If you have Freshdesk, you can set up this system by entering scores into the Arcade section of the Admin panel.

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Communicate the scoring mechanism

As much as setting up the scoring mechanism communicates priorities and goals to your team in itself, nothing beats talking to them about it in person. Just the act of coming together to talk about the month’s priorities and desired outcomes will boost performance and help direct efforts to the right things. Everyone can get on the same page and work towards goals as a team. This way, the chances that agents will cherry pick tasks just to accumulate points are lessened. Knowing that they play a key role in the company’s performance, and keeping the big picture in mind, agents will work to achieve the entire team’s goals instead of trying to achieve short-lived personal gratification.

So if you’re focusing on closing tickets this month, change your scoring configuration and call a meeting so everyone stays updated on what they’re fighting for.

Leaderboards FTW

Now that you’re all set, let the games begin! On Freshdesk, the scores start rolling in with minimal configuration, and everyone can see how they’re doing on the leaderboard.

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Congrats on completing round 1 of Achievement Unlocked – we’ll see you again in round 2. Next time, learn how to get your agents levelling up with you, as they work hard to accumulate points.

Also, we’d like to hear from those who’re already using gamification for support. What scoring works for you? Take a screenshot and post a link in the comments below!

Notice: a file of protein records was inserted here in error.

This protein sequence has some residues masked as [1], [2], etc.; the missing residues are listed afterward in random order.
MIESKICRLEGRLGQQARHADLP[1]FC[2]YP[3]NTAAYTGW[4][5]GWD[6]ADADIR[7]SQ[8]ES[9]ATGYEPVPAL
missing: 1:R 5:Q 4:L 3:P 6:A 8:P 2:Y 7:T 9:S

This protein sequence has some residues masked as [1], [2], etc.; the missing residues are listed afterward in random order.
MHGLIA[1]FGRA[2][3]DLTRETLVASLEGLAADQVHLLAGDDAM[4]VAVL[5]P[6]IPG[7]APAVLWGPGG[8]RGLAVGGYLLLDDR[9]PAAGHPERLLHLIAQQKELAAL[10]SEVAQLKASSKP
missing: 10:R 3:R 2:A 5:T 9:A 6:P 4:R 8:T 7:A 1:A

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  • Roberto Cohen

    Dear Priyanka,

    You know, Gamification is not only PBL (Points, Badges and Leaderboard).

    What else do you plan to build inside Fresh about the player’s journey, challenges, unlocking restricted content and other concepts of Gamification?

    Hugs from Southern Brazil

    Roberto

    • Sameer Goel

      Hi Roberto,

      We are working on some enhancements, but it will be a little while before we release them. We will provide detailed information closer to release dates… We’ll probably send out a call for beta testers at the appropriate time, so let us know if you’d like to be informed about that when we are ready…

      – rgds, Sameer
      Director, Product Marketing

      • Yes

        I would like, but I’m not yout customer.
        Just a writer about Help Desk at Brazil.

        Hugs and say hello to Rishi Raghauv & Radhakrishnan RK.

        😉

  • ‘Matthieu Hoogerwerf

    adding a competitive (game) element to the servicedesk is definitely beneficial to the end quality. In that sense gamification does help. However it is important where you put focus on. A small disadvantage in a lot of the Arcade I have seen is the focus on quantity rather than quality. Per default the ‘raw’ quantity outweighs the quality, also in freshdesk. Freshdesk is certainly on the right way (by also to be able to measure call satisfaction), but further improvements can be made.

    For example I would like to see the possibility also to include the assessments ratings into the Arcade (a rating that evaluates knowledge, empathy, self-confidence and result) as well as the possibiliy to rate on effort per shift, rather than total amount of tickets handled.

    • Rohit Agarwal

      Great points here! Thanks for the note Matthieu.

      I understand that the current system is driven by quantitative factors. As we improve intelligence in our gamification models, we’ll be able to determine these factors more accurately. Don’t think computers are great at evaluating empathy just yet. 🙂

      Stay tuned for more blogs in the series and look forward to reading your comments!

      Rohit
      Product @ Freshdesk